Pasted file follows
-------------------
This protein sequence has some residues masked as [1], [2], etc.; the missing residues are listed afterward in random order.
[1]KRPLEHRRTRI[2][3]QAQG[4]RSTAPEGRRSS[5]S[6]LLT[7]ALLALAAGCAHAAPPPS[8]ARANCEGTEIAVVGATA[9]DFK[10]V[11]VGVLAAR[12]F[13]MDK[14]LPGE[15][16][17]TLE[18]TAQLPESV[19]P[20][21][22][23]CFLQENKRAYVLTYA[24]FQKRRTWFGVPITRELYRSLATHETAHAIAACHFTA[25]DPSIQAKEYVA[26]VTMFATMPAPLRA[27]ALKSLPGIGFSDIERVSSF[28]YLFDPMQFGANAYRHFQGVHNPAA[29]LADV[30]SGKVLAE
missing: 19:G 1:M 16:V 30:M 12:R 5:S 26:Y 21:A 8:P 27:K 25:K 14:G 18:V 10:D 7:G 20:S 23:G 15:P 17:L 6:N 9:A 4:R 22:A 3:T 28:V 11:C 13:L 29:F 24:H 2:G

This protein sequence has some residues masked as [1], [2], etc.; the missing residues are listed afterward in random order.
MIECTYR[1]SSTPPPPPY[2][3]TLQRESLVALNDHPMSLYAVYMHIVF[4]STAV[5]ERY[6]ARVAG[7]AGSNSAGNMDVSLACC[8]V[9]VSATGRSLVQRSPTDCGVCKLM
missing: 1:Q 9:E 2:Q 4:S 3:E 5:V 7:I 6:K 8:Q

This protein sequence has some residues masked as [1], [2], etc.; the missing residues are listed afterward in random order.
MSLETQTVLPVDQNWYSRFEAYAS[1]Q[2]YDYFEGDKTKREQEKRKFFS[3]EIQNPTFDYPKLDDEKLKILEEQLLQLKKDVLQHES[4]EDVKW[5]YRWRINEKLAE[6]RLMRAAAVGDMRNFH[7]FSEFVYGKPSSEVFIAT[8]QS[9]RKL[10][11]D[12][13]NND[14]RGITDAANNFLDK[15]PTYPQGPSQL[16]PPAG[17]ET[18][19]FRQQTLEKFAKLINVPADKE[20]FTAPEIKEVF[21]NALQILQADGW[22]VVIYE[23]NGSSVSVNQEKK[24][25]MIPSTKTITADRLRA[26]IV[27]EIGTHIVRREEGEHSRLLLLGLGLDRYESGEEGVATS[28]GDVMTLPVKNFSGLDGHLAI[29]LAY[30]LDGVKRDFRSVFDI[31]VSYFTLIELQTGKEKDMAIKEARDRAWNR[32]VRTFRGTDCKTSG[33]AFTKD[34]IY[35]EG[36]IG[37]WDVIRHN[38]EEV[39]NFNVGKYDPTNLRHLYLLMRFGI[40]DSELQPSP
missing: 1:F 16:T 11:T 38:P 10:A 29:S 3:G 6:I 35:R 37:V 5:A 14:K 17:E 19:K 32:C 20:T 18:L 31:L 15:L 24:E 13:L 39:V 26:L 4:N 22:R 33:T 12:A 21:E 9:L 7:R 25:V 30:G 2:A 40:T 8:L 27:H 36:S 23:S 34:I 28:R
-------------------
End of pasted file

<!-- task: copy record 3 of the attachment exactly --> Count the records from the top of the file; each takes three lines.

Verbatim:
This protein sequence has some residues masked as [1], [2], etc.; the missing residues are listed afterward in random order.
MSLETQTVLPVDQNWYSRFEAYAS[1]Q[2]YDYFEGDKTKREQEKRKFFS[3]EIQNPTFDYPKLDDEKLKILEEQLLQLKKDVLQHES[4]EDVKW[5]YRWRINEKLAE[6]RLMRAAAVGDMRNFH[7]FSEFVYGKPSSEVFIAT[8]QS[9]RKL[10][11]D[12][13]NND[14]RGITDAANNFLDK[15]PTYPQGPSQL[16]PPAG[17]ET[18][19]FRQQTLEKFAKLINVPADKE[20]FTAPEIKEVF[21]NALQILQADGW[22]VVIYE[23]NGSSVSVNQEKK[24][25]MIPSTKTITADRLRA[26]IV[27]EIGTHIVRREEGEHSRLLLLGLGLDRYESGEEGVATS[28]GDVMTLPVKNFSGLDGHLAI[29]LAY[30]LDGVKRDFRSVFDI[31]VSYFTLIELQTGKEKDMAIKEARDRAWNR[32]VRTFRGTDCKTSG[33]AFTKD[34]IY[35]EG[36]IG[37]WDVIRHN[38]EEV[39]NFNVGKYDPTNLRHLYLLMRFGI[40]DSELQPSP
missing: 1:F 16:T 11:T 38:P 10:A 29:S 3:G 6:I 35:R 37:V 5:A 14:K 17:E 19:K 32:C 20:T 18:L 31:L 15:L 24:E 13:L 39:V 26:L 4:N 22:R 33:T 12:A 21:E 9:L 7:R 25:V 30:G 2:A 40:T 8:L 27:H 36:S 23:S 34:I 28:R